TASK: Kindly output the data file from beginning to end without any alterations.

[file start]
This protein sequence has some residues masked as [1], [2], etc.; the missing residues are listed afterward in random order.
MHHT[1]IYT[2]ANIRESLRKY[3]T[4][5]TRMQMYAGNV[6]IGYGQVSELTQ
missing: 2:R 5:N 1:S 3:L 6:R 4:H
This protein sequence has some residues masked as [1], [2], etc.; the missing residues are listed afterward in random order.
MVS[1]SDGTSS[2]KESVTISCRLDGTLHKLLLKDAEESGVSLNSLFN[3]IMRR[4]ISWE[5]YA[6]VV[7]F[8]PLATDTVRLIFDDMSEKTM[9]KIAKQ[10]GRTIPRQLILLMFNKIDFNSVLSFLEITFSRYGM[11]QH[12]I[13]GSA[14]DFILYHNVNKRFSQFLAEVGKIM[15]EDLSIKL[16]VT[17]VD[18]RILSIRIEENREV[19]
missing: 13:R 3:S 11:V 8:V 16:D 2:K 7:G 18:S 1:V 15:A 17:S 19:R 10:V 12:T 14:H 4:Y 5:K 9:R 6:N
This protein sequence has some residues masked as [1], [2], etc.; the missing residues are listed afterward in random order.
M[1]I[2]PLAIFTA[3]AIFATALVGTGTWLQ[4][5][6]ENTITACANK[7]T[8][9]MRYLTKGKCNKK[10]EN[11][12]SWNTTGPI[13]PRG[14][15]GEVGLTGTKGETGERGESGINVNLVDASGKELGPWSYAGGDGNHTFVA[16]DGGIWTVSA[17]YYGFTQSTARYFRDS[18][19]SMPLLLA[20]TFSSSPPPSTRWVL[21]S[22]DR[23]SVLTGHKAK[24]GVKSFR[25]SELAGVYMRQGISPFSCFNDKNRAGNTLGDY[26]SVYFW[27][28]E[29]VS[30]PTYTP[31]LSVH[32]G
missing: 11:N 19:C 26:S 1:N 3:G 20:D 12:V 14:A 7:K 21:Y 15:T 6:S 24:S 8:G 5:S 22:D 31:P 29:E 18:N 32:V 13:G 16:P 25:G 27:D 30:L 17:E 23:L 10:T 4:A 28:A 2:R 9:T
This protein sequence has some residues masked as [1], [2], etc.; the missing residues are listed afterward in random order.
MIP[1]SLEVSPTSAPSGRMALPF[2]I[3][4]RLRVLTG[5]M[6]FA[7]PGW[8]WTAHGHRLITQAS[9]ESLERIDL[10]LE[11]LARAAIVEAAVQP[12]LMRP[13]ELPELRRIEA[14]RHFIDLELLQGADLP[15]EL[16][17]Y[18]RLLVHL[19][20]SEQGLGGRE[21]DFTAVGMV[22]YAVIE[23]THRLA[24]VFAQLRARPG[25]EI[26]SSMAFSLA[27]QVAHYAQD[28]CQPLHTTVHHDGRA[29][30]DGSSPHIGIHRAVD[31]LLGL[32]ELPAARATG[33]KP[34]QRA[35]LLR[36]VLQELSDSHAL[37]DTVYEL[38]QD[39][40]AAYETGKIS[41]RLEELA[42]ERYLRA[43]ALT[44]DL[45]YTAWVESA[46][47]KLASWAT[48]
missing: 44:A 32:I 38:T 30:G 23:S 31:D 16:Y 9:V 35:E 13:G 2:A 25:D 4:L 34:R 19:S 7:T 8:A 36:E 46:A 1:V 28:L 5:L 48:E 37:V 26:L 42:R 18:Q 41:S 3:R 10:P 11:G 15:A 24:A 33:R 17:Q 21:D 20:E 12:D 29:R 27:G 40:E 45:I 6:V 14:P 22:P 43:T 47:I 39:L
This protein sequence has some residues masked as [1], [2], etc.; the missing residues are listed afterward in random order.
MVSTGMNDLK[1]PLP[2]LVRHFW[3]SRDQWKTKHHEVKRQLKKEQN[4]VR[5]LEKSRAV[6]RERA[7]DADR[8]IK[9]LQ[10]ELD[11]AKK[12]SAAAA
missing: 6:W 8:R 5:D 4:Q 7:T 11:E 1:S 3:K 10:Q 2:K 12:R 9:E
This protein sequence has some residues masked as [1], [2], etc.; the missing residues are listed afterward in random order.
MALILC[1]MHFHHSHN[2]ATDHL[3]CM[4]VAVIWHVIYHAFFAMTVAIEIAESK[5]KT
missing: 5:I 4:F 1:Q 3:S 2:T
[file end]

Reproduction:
This protein sequence has some residues masked as [1], [2], etc.; the missing residues are listed afterward in random order.
MHHT[1]IYT[2]ANIRESLRKY[3]T[4][5]TRMQMYAGNV[6]IGYGQVSELTQ
missing: 2:R 5:N 1:S 3:L 6:R 4:H
This protein sequence has some residues masked as [1], [2], etc.; the missing residues are listed afterward in random order.
MVS[1]SDGTSS[2]KESVTISCRLDGTLHKLLLKDAEESGVSLNSLFN[3]IMRR[4]ISWE[5]YA[6]VV[7]F[8]PLATDTVRLIFDDMSEKTM[9]KIAKQ[10]GRTIPRQLILLMFNKIDFNSVLSFLEITFSRYGM[11]QH[12]I[13]GSA[14]DFILYHNVNKRFSQFLAEVGKIM[15]EDLSIKL[16]VT[17]VD[18]RILSIRIEENREV[19]
missing: 13:R 3:S 11:V 8:V 16:D 2:K 7:G 18:S 1:V 15:A 17:S 19:R 10:V 12:T 14:H 4:Y 5:K 9:R 6:N
This protein sequence has some residues masked as [1], [2], etc.; the missing residues are listed afterward in random order.
M[1]I[2]PLAIFTA[3]AIFATALVGTGTWLQ[4][5][6]ENTITACANK[7]T[8][9]MRYLTKGKCNKK[10]EN[11][12]SWNTTGPI[13]PRG[14][15]GEVGLTGTKGETGERGESGINVNLVDASGKELGPWSYAGGDGNHTFVA[16]DGGIWTVSA[17]YYGFTQSTARYFRDS[18][19]SMPLLLA[20]TFSSSPPPSTRWVL[21]S[22]DR[23]SVLTGHKAK[24]GVKSFR[25]SELAGVYMRQGISPFSCFNDKNRAGNTLGDY[26]SVYFW[27][28]E[29]VS[30]PTYTP[31]LSVH[32]G
missing: 11:N 19:C 26:S 1:N 3:G 20:D 12:V 14:A 7:K 21:Y 15:T 6:S 24:S 8:G 5:S 22:D 31:P 29:E 18:N 32:V 13:G 16:P 25:G 27:D 30:L 17:E 23:L 10:T 4:A 28:A 2:R 9:T
This protein sequence has some residues masked as [1], [2], etc.; the missing residues are listed afterward in random order.
MIP[1]SLEVSPTSAPSGRMALPF[2]I[3][4]RLRVLTG[5]M[6]FA[7]PGW[8]WTAHGHRLITQAS[9]ESLERIDL[10]LE[11]LARAAIVEAAVQP[12]LMRP[13]ELPELRRIEA[14]RHFIDLELLQGADLP[15]EL[16][17]Y[18]RLLVHL[19][20]SEQGLGGRE[21]DFTAVGMV[22]YAVIE[23]THRLA[24]VFAQLRARPG[25]EI[26]SSMAFSLA[27]QVAHYAQD[28]CQPLHTTVHHDGRA[29][30]DGSSPHIGIHRAVD[31]LLGL[32]ELPAARATG[33]KP[34]QRA[35]LLR[36]VLQELSDSHAL[37]DTVYEL[38]QD[39][40]AAYETGKIS[41]RLEELA[42]ERYLRA[43]ALT[44]DL[45]YTAWVESA[46][47]KLASWAT[48]
missing: 44:A 32:I 38:T 30:G 23:S 31:D 16:Y 9:V 35:E 13:G 2:A 25:D 4:L 34:R 19:S 7:T 8:A 36:E 46:A 1:V 28:L 5:L 48:E 37:V 26:L 42:R 18:Q 41:S 3:R 10:P 11:G 15:A 24:A 33:R 17:Q 21:D 20:E 12:D 29:R 27:G 40:E 45:I 6:V 14:P 22:P 43:T 47:I 39:L
This protein sequence has some residues masked as [1], [2], etc.; the missing residues are listed afterward in random order.
MVSTGMNDLK[1]PLP[2]LVRHFW[3]SRDQWKTKHHEVKRQLKKEQN[4]VR[5]LEKSRAV[6]RERA[7]DADR[8]IK[9]LQ[10]ELD[11]AKK[12]SAAAA
missing: 6:W 8:R 5:D 4:Q 7:T 11:E 1:S 3:K 10:Q 2:K 12:R 9:E
This protein sequence has some residues masked as [1], [2], etc.; the missing residues are listed afterward in random order.
MALILC[1]MHFHHSHN[2]ATDHL[3]CM[4]VAVIWHVIYHAFFAMTVAIEIAESK[5]KT
missing: 5:I 4:F 1:Q 3:S 2:T